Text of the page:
Often these articles place the blame on the teacher.
    I would like to see an expert address how a proper pedagogy deals with this sort of behavior.

    • Hi David,

      The advice in this post is intended for more common, low-level distractions and students who are just a little off-task. Using this strategy can help to avoid power struggles which can escalate into much larger discipline issues. The video you linked to shows a number of extreme cases where the student-teacher relationship has clearly been damaged; my guess is that in each of these frightening situations, a trusting relationship may have never been built in the first place. I agree that strategies like “Distract the Distractor” would not work in these cases.

      The students in the video bear the responsibility for their behavior, but as professionals, we need to look at the root causes of these behaviors if we ever want to reduce incidents like these. That requires much more in-depth work–it goes beyond simple strategies like this one. I would recommend you read my overview of restorative practices to see what this would look like. A number of teachers have also recommended the Teaching with Love and Logic approach.

      One other factor that likely comes into play in some of these situations is the level of instruction in the classroom. If students are regularly being given work that is lifeless and doesn’t really engage them, behavior can start to go south. For more on this topic, read the post Frickin’ Packets.

      I’ll end by acknowledging that these are not simple problems to solve, and if you are in a situation where student behavior has reached the level of what we see in the video, then simple solutions are not likely to work. With that said, I do believe that most of the scenarios shown in the video could have been prevented with a different kind of school culture. I hope some of what I’ve shared here can help you and your students start moving in a different direction.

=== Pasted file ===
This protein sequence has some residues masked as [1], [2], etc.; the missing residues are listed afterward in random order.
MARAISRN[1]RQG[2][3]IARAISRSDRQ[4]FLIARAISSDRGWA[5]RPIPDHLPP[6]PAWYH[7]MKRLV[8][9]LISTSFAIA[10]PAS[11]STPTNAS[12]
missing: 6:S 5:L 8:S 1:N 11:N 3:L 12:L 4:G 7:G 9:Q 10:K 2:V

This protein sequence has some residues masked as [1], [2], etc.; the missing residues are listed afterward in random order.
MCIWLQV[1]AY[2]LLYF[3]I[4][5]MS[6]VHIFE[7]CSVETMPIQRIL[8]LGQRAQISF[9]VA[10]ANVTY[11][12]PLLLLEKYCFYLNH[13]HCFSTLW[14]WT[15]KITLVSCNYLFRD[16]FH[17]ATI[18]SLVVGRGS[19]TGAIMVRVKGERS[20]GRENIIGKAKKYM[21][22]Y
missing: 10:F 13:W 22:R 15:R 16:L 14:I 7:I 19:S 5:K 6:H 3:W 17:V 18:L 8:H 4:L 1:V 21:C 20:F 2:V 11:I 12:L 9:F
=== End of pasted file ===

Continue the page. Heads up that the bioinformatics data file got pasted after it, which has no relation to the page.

10. Andrea says:

    I would like to learn more about this strategy, but the link and/or video will not play. Is this video still functional?

  11. Jess says:

    Love your tips!
    What should I do with students who won’t do work? They may or may not be distracting, and they are capable, but refuse to work.

    • Katrice Quitter says:

      Hi Jess,
      This is a great question! My first thought is to try to identify the root cause for why students are refusing to work. Are there barriers that might exist for your students that might be keeping them from engaging in the classroom. For example, is there a gap in relevancy for the student(s)? Is the material challenging enough to meet their needs? Is the lesson too challenging and resulting in distracting behaviors in the classroom? To try to identify the root cause might be tricky and could take some time, but I would suggest if you haven’t already–ask your students about their experience: What they enjoy the most about this class? Do you feel this class is challenging? Engaging? If you could make 1-2 changes to this class what would they be and why?

      I hope this helps!